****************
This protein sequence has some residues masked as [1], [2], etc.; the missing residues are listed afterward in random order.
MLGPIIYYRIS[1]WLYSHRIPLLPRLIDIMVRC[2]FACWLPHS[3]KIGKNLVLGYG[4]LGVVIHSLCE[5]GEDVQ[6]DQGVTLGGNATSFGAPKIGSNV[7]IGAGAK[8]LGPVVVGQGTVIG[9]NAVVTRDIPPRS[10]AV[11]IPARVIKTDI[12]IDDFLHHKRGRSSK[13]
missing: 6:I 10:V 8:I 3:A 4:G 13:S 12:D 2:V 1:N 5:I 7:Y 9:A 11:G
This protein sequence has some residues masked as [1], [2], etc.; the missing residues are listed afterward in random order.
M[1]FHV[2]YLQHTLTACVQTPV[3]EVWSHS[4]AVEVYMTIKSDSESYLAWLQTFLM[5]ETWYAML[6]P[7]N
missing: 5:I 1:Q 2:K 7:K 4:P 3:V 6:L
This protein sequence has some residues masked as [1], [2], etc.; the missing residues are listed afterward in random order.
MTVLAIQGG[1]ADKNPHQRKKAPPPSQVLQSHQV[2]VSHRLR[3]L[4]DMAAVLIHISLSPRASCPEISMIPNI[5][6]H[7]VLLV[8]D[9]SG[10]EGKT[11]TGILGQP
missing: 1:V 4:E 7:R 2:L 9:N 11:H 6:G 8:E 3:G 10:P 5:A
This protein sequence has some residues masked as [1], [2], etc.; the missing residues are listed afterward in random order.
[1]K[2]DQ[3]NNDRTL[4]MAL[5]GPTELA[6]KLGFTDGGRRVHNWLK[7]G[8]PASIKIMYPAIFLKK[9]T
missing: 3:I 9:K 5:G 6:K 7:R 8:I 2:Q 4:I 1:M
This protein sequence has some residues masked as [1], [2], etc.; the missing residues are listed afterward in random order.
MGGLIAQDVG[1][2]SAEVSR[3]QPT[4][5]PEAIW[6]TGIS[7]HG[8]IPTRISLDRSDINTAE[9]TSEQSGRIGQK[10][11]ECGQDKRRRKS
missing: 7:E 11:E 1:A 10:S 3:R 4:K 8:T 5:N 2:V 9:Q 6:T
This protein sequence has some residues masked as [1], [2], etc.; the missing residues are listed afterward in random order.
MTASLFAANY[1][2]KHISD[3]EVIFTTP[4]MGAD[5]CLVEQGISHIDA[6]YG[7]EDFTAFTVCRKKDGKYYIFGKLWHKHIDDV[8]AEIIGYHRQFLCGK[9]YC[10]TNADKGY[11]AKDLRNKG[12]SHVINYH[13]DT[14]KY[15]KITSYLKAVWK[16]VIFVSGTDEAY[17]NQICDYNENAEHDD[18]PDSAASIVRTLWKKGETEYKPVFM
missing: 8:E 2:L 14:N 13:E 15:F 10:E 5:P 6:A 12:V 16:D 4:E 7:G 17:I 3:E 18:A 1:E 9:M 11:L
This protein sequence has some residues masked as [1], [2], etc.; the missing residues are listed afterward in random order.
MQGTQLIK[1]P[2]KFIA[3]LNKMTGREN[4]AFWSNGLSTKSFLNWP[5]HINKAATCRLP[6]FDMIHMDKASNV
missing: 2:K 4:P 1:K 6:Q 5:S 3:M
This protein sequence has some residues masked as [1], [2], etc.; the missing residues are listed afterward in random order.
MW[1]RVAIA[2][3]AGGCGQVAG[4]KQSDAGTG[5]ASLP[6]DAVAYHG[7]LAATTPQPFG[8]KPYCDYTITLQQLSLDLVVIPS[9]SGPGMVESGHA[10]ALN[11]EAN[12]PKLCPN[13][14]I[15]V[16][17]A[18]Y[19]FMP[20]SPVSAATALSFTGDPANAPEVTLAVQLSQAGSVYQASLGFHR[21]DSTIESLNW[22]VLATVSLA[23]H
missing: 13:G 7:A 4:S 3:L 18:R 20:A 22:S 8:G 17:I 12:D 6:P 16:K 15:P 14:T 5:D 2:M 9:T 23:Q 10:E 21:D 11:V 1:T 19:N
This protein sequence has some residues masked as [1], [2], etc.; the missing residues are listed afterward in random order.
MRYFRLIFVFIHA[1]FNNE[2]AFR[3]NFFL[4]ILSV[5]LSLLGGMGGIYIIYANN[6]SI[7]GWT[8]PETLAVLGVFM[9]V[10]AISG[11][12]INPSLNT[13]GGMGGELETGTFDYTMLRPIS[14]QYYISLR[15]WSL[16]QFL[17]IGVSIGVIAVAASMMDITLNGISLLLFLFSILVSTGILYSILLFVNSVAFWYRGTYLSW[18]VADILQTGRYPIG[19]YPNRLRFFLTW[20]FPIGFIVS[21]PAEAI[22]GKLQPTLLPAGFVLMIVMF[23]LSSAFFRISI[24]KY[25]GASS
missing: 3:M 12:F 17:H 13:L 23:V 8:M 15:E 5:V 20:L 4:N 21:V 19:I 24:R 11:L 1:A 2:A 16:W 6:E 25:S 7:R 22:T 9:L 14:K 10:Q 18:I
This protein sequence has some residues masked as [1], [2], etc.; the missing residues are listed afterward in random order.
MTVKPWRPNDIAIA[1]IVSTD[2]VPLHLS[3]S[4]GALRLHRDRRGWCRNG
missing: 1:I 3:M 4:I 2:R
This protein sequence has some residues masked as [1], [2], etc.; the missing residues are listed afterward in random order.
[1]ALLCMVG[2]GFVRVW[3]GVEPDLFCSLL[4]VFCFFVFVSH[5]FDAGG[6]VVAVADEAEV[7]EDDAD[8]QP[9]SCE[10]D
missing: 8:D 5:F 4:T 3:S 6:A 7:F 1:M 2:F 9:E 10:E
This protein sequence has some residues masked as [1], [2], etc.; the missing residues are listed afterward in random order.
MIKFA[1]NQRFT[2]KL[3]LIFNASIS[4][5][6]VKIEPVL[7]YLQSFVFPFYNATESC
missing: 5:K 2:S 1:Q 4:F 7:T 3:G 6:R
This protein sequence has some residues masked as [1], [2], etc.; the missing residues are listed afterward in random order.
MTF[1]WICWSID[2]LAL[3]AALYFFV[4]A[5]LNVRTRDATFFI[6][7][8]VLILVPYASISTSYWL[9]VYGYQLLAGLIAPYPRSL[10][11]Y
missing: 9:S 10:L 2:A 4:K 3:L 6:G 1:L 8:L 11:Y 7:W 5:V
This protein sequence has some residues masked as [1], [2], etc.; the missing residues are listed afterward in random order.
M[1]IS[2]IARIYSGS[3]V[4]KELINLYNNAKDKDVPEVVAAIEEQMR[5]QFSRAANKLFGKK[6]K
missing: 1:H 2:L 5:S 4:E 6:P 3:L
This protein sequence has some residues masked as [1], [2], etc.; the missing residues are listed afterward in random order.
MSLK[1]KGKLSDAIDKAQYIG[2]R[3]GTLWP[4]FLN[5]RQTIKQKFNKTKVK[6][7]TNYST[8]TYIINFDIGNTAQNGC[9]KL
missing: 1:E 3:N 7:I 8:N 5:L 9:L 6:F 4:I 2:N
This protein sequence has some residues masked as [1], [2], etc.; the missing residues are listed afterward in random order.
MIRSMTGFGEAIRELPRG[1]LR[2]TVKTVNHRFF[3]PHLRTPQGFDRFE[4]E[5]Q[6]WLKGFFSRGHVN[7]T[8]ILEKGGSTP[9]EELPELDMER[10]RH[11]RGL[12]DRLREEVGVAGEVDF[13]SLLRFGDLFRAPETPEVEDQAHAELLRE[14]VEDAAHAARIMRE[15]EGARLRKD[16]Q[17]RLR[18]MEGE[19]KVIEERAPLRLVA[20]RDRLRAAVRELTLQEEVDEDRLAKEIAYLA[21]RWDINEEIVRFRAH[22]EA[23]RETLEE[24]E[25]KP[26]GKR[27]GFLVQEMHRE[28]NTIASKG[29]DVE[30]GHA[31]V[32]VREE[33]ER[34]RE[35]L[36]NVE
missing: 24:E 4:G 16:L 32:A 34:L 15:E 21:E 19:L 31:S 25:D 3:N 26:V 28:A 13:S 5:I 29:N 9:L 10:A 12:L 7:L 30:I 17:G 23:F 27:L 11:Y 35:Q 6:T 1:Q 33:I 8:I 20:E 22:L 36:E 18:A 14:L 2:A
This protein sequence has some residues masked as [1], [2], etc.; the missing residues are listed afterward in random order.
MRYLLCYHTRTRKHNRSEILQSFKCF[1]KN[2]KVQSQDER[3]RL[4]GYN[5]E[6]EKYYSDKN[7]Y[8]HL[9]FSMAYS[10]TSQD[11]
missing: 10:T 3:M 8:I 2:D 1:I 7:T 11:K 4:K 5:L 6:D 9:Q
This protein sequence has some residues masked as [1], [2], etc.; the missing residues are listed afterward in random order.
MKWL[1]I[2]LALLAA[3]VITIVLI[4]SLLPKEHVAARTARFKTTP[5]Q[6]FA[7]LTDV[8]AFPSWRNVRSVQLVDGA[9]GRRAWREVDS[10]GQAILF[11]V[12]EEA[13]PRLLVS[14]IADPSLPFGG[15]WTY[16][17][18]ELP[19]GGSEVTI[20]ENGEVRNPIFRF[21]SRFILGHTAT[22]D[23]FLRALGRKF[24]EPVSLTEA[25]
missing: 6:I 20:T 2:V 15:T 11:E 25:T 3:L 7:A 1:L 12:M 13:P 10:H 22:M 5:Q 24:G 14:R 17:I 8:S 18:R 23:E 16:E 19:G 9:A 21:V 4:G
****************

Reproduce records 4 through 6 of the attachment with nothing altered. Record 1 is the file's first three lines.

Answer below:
This protein sequence has some residues masked as [1], [2], etc.; the missing residues are listed afterward in random order.
[1]K[2]DQ[3]NNDRTL[4]MAL[5]GPTELA[6]KLGFTDGGRRVHNWLK[7]G[8]PASIKIMYPAIFLKK[9]T
missing: 3:I 9:K 5:G 6:K 7:R 8:I 2:Q 4:I 1:M
This protein sequence has some residues masked as [1], [2], etc.; the missing residues are listed afterward in random order.
MGGLIAQDVG[1][2]SAEVSR[3]QPT[4][5]PEAIW[6]TGIS[7]HG[8]IPTRISLDRSDINTAE[9]TSEQSGRIGQK[10][11]ECGQDKRRRKS
missing: 7:E 11:E 1:A 10:S 3:R 4:K 8:T 5:N 2:V 9:Q 6:T
This protein sequence has some residues masked as [1], [2], etc.; the missing residues are listed afterward in random order.
MTASLFAANY[1][2]KHISD[3]EVIFTTP[4]MGAD[5]CLVEQGISHIDA[6]YG[7]EDFTAFTVCRKKDGKYYIFGKLWHKHIDDV[8]AEIIGYHRQFLCGK[9]YC[10]TNADKGY[11]AKDLRNKG[12]SHVINYH[13]DT[14]KY[15]KITSYLKAVWK[16]VIFVSGTDEAY[17]NQICDYNENAEHDD[18]PDSAASIVRTLWKKGETEYKPVFM
missing: 8:E 2:L 14:N 13:E 15:F 10:E 5:P 6:A 12:V 16:D 4:E 7:G 17:I 3:E 18:A 1:E 9:M 11:L